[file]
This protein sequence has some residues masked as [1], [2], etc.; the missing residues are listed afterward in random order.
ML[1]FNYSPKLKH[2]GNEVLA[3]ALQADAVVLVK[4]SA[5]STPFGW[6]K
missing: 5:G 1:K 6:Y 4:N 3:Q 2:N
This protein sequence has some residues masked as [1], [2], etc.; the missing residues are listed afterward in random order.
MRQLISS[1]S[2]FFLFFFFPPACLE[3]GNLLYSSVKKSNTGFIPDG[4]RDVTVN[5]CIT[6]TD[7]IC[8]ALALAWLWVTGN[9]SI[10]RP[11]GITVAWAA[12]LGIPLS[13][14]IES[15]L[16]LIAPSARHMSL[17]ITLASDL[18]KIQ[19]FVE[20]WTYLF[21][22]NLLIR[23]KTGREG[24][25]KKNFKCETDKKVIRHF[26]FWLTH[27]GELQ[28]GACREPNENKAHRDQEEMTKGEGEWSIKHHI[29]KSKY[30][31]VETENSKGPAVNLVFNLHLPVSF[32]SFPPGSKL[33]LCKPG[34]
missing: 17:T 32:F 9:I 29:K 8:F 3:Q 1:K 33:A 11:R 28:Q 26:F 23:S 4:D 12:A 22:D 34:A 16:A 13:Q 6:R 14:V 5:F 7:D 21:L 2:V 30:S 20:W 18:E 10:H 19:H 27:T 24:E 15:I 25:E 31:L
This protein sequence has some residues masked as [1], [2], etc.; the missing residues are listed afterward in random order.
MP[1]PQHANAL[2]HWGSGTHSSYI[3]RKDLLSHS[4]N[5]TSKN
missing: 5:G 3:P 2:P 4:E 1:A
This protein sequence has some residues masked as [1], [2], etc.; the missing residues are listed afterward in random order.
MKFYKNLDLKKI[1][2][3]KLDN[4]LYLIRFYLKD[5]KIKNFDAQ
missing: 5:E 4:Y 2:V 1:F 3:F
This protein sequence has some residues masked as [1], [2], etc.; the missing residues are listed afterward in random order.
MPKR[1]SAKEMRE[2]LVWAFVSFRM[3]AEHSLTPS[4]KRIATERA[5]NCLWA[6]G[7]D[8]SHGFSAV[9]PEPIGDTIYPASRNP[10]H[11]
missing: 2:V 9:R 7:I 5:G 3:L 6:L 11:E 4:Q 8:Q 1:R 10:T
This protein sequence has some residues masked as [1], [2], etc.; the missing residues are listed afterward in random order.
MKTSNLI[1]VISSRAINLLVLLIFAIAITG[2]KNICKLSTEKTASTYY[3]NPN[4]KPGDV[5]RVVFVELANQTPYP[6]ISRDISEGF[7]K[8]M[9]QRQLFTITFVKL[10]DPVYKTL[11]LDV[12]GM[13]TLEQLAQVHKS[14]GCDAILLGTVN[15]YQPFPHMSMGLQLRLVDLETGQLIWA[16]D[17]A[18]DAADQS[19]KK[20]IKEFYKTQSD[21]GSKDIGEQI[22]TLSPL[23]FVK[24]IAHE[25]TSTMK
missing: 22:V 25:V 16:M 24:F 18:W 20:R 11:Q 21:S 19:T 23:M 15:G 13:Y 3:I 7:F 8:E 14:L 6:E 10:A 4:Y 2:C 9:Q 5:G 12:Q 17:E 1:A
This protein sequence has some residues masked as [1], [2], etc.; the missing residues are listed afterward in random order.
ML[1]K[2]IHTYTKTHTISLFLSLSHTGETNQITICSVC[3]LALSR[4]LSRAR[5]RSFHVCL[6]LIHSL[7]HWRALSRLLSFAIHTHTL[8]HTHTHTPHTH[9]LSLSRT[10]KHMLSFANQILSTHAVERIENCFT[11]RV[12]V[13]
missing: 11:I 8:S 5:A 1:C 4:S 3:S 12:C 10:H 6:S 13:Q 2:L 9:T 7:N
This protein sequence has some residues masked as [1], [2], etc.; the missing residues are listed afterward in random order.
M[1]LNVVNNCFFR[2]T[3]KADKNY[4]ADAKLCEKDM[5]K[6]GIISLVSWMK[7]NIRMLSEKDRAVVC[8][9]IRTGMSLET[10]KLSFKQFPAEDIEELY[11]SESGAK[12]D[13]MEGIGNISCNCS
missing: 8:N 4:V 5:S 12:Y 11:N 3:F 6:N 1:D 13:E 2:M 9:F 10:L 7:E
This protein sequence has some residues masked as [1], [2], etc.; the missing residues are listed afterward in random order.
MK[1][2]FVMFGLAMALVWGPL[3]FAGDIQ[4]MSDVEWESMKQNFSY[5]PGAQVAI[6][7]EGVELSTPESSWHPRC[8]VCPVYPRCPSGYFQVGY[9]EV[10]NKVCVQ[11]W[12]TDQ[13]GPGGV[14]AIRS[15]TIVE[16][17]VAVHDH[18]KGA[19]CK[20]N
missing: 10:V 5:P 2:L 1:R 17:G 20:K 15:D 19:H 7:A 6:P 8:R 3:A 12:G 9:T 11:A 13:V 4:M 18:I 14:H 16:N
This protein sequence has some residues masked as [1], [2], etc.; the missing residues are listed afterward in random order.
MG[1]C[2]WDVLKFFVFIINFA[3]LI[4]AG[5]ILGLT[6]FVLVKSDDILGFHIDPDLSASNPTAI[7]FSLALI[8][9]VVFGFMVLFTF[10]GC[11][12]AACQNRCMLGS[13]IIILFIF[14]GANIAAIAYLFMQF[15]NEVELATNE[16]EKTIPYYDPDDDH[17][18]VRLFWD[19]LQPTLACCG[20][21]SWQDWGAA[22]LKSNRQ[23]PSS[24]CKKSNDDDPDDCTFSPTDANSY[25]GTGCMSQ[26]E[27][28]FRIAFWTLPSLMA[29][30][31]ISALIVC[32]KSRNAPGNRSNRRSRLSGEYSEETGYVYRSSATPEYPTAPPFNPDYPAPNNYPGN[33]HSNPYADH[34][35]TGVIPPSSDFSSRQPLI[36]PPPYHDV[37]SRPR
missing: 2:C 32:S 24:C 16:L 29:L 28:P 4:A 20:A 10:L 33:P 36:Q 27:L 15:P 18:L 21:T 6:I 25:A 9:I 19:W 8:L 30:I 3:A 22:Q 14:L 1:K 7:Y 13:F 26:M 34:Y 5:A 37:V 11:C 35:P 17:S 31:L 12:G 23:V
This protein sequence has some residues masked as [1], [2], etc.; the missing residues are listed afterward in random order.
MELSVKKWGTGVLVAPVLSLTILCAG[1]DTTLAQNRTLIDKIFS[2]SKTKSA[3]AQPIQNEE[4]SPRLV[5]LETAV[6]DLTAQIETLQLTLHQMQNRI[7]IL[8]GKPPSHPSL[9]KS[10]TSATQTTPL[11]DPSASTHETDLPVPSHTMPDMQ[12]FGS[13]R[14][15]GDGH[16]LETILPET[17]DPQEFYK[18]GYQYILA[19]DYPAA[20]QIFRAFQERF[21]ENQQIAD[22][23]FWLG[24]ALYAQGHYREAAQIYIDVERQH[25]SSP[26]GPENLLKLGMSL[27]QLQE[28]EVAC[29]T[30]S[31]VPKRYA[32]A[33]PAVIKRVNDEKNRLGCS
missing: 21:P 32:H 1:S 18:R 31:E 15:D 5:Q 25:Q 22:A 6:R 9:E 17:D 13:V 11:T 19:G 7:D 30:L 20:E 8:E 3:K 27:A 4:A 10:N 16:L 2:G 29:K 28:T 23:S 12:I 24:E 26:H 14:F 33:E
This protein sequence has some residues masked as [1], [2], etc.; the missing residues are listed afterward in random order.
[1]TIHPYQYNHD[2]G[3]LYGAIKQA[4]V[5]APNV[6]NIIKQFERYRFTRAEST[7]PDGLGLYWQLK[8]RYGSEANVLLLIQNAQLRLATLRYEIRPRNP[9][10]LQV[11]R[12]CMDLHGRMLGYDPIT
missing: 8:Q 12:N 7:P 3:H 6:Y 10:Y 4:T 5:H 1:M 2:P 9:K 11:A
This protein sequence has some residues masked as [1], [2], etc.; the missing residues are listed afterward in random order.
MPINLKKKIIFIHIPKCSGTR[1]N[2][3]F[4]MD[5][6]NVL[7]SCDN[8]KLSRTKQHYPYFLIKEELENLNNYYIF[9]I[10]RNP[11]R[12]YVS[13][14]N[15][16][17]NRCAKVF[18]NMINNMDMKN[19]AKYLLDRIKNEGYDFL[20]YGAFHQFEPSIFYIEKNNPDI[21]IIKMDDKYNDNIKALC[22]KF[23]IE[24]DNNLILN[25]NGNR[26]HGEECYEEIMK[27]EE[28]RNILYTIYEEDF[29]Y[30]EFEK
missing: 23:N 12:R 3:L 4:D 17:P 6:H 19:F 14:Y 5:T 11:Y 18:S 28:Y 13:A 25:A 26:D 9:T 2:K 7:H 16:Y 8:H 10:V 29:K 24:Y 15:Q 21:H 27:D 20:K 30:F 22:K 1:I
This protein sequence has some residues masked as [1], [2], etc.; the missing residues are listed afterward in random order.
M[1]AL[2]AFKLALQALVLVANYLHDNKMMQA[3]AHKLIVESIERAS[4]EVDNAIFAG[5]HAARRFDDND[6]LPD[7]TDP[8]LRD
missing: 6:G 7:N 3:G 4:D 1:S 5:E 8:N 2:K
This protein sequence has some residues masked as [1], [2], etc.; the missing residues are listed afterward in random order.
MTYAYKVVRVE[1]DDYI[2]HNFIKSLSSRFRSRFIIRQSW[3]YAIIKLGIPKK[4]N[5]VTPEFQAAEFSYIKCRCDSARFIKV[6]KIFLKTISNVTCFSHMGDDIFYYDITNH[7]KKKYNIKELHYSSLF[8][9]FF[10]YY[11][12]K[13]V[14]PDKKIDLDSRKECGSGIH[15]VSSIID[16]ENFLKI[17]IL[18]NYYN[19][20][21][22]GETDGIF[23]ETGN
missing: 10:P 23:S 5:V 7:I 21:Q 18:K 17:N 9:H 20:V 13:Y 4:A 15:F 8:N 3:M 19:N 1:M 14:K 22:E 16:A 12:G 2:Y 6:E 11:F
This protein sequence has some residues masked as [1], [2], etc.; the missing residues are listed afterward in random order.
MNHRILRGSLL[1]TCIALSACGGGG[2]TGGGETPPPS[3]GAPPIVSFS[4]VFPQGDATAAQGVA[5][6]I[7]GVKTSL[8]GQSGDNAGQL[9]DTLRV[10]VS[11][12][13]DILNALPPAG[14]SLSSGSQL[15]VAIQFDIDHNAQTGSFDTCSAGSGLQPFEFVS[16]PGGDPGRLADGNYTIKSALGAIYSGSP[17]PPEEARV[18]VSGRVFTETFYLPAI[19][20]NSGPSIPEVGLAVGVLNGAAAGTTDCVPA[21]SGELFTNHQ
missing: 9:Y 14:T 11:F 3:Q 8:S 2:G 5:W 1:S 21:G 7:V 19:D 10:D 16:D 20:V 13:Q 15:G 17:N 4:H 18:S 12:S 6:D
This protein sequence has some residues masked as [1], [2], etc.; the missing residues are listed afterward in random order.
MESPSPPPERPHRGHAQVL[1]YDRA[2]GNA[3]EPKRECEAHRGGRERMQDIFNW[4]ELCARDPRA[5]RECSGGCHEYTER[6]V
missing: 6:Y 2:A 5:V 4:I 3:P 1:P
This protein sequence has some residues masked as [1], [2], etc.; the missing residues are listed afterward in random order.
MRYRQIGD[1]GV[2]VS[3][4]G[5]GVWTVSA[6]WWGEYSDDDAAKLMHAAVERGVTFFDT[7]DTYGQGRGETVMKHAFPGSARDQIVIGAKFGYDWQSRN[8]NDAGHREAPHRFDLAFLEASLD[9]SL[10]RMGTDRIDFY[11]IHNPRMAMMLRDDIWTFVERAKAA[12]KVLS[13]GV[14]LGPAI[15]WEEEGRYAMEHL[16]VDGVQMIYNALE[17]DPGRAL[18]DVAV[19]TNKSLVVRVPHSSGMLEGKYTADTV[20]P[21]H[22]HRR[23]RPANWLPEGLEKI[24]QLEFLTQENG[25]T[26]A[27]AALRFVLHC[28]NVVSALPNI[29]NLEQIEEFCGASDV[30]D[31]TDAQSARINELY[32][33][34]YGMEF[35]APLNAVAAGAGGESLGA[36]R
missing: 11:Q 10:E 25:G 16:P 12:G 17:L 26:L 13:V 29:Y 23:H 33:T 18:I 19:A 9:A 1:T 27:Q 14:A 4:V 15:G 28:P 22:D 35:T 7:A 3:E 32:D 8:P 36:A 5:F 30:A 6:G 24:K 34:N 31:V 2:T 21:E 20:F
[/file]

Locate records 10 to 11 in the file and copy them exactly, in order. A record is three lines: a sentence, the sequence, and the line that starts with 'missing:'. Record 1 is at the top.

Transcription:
This protein sequence has some residues masked as [1], [2], etc.; the missing residues are listed afterward in random order.
MG[1]C[2]WDVLKFFVFIINFA[3]LI[4]AG[5]ILGLT[6]FVLVKSDDILGFHIDPDLSASNPTAI[7]FSLALI[8][9]VVFGFMVLFTF[10]GC[11][12]AACQNRCMLGS[13]IIILFIF[14]GANIAAIAYLFMQF[15]NEVELATNE[16]EKTIPYYDPDDDH[17][18]VRLFWD[19]LQPTLACCG[20][21]SWQDWGAA[22]LKSNRQ[23]PSS[24]CKKSNDDDPDDCTFSPTDANSY[25]GTGCMSQ[26]E[27][28]FRIAFWTLPSLMA[29][30][31]ISALIVC[32]KSRNAPGNRSNRRSRLSGEYSEETGYVYRSSATPEYPTAPPFNPDYPAPNNYPGN[33]HSNPYADH[34][35]TGVIPPSSDFSSRQPLI[36]PPPYHDV[37]SRPR
missing: 2:C 32:S 24:C 16:L 29:L 28:P 4:A 20:A 10:L 33:P 36:Q 27:L 15:P 18:L 21:T 6:I 25:A 9:I 19:W 8:L 30:I 3:A 22:Q 14:L 1:K 7:Y 13:F 26:M 34:Y 5:A 37:V 11:C 35:P 17:S 31:L 12:G 23:V
This protein sequence has some residues masked as [1], [2], etc.; the missing residues are listed afterward in random order.
MELSVKKWGTGVLVAPVLSLTILCAG[1]DTTLAQNRTLIDKIFS[2]SKTKSA[3]AQPIQNEE[4]SPRLV[5]LETAV[6]DLTAQIETLQLTLHQMQNRI[7]IL[8]GKPPSHPSL[9]KS[10]TSATQTTPL[11]DPSASTHETDLPVPSHTMPDMQ[12]FGS[13]R[14][15]GDGH[16]LETILPET[17]DPQEFYK[18]GYQYILA[19]DYPAA[20]QIFRAFQERF[21]ENQQIAD[22][23]FWLG[24]ALYAQGHYREAAQIYIDVERQH[25]SSP[26]GPENLLKLGMSL[27]QLQE[28]EVAC[29]T[30]S[31]VPKRYA[32]A[33]PAVIKRVNDEKNRLGCS
missing: 21:P 32:H 1:S 18:R 31:E 15:D 5:Q 25:Q 22:A 6:R 9:E 17:D 13:V 11:T 19:G 7:D 30:L 20:E 8:E 3:K 27:A 4:A 10:N 16:L 2:G 29:K 28:T 23:S 12:I 24:E 26:H 14:F 33:E